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Introducing The Herb Salad

30 March 2017
by Giada De Laurentiis
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Soup up your salad routine with an all-herb blend and lose the lettuce entirely.

Herbs have been inching their way into our salad bowls for a while now, and many vegetables that we think of as traditional salad greens, such as watercress, are actually in the herb family. But the pre-packaged "herb salad" mixtures sold at the supermarket are mostly mesclun with a few sprigs of dill thrown in. A pale imitation of the real deal at best.
What we're talking about here is a salad made from tender leafy herbs and nothing but. It is fragrant, colorful, and refreshing, and a wonderful way to use up fresh herbs when you've bought a big bunch and your recipe only calls for a pinch or two. Generally herbs with a woody stem, like thyme, sage, or rosemary aren't good salad candidates, but beyond that, anything goes. Aim for a mixture of at least three or four different varieties for the prettiest presentation and pair strongly flavored leaves like basil or dandelion with milder options. Chervil, mint, and nasturtium leaves go with almost anything, as do the aforementioned members of the cress family.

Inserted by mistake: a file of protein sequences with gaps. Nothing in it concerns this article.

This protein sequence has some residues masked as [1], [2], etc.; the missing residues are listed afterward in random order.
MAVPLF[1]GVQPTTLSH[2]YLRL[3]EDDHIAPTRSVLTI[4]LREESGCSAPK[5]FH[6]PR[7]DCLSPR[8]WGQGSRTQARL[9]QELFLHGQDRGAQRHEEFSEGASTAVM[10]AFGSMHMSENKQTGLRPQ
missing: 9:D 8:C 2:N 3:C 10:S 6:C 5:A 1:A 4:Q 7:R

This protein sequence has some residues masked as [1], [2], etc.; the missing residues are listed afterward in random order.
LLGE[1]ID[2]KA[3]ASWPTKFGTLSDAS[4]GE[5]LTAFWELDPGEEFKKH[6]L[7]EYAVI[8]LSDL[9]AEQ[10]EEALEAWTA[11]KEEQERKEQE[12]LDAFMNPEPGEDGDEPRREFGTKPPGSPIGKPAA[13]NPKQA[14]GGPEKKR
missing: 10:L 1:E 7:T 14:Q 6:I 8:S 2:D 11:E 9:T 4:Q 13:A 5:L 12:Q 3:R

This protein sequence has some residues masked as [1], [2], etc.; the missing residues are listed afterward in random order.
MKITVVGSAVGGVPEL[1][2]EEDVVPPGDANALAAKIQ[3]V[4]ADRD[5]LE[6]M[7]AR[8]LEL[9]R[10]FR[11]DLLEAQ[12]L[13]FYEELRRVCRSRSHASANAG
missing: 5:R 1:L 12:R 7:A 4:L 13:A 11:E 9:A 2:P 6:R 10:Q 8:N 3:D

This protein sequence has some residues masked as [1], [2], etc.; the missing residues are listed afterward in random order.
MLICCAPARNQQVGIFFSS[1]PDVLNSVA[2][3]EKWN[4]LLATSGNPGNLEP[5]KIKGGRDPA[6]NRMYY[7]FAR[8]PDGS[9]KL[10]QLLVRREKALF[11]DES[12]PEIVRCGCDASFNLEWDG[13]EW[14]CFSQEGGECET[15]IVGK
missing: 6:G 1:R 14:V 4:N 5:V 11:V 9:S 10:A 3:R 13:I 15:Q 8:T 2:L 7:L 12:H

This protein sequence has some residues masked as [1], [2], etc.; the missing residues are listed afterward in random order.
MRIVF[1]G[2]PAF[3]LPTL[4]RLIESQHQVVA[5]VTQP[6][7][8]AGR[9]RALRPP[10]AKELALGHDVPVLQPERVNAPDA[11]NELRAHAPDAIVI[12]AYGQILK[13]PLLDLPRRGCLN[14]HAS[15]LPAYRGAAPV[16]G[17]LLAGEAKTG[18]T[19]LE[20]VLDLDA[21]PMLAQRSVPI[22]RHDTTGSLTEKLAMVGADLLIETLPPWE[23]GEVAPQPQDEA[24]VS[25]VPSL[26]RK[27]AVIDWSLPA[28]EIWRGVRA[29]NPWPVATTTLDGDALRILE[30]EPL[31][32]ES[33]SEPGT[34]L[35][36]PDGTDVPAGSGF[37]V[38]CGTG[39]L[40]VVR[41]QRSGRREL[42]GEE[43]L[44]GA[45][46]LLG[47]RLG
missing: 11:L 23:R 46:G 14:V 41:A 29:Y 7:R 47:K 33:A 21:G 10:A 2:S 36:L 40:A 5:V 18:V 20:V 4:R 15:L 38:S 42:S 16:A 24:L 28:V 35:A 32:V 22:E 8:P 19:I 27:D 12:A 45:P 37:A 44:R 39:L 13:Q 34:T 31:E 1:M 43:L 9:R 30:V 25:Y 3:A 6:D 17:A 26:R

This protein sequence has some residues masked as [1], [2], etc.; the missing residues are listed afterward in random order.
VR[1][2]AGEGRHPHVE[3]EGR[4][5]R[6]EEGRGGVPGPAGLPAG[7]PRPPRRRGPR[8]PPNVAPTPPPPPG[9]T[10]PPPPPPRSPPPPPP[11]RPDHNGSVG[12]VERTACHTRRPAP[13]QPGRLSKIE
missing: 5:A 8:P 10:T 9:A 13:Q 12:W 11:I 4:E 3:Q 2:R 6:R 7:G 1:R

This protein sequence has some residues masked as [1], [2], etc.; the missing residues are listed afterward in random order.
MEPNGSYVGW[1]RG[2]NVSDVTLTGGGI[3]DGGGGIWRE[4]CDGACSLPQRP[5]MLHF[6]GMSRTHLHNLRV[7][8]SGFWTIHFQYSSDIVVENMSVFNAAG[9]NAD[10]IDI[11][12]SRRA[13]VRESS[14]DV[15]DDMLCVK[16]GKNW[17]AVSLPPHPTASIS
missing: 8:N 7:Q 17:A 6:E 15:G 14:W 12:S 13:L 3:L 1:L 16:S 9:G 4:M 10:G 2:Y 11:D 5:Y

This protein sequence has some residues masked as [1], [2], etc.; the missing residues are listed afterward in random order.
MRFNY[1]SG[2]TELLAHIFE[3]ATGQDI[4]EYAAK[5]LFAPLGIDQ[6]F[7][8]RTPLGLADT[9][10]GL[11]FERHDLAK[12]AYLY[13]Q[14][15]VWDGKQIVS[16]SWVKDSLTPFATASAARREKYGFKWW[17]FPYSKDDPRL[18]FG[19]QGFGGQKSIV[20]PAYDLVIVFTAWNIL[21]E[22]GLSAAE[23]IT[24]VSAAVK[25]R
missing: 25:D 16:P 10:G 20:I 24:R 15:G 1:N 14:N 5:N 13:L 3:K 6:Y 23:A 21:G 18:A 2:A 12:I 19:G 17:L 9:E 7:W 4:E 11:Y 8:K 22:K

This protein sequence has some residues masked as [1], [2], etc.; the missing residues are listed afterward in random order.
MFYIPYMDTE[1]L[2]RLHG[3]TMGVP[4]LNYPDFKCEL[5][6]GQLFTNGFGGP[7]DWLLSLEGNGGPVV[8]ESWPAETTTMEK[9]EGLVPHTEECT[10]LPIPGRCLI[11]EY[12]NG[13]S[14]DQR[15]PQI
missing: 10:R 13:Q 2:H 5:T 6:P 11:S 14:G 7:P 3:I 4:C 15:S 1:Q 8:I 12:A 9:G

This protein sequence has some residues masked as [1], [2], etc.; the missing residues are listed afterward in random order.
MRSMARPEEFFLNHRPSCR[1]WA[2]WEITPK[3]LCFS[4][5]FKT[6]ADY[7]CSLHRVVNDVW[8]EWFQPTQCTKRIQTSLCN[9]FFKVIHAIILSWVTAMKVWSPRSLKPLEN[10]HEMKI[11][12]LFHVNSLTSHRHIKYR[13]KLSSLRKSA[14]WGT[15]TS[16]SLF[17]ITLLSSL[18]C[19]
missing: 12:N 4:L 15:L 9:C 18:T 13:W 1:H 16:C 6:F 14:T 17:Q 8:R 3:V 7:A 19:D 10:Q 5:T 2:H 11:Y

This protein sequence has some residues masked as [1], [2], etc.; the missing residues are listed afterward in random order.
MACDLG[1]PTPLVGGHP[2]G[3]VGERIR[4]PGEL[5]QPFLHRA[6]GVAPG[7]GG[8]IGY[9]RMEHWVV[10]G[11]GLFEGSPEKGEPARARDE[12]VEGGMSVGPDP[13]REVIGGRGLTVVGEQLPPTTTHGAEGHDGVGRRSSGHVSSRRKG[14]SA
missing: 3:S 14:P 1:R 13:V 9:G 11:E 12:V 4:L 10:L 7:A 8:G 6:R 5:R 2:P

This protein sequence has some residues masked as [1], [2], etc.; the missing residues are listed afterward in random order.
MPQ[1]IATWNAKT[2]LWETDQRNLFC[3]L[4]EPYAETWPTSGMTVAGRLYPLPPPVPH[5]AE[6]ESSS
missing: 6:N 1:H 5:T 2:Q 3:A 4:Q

Salads are also a fun way to explore some of the unusual and old- fashioned herb varieties you see at the farmer's market, like cucumber-y salad burnet, or the blossoms of scented geraniums, and if you like growing your own herbs it offers another use for the cinnamon basil and dill that are in danger of going to seed. Some snipped chives are a nice addition, as are edible flowers; try purple borage flowers, pansies and roses (unsprayed only!) or nasturtium flowers—they are herbs, too!
Most herbs are quite delicate and will quickly darken when chopped, so keep the leaves whole or, if very large, tear them gently by hand. Whole leaves can also be washed and stored in the fridge for several hours wrapped in a damp kitchen towel. Don't weigh down your herb salad with heavy add-ins or chunky, cheesy dressings; pick a light bright vinaigrette, with a hint of creaminess if you like, to allow the herbaceous flavors to shine through. Dress the salad just before serving as these fragile leaves become soggy quickly. Top your herb salad with a few pan-roasted scallops or a thin-pounded chicken breast and you have a plate that is as light and healthy as it is beautiful.


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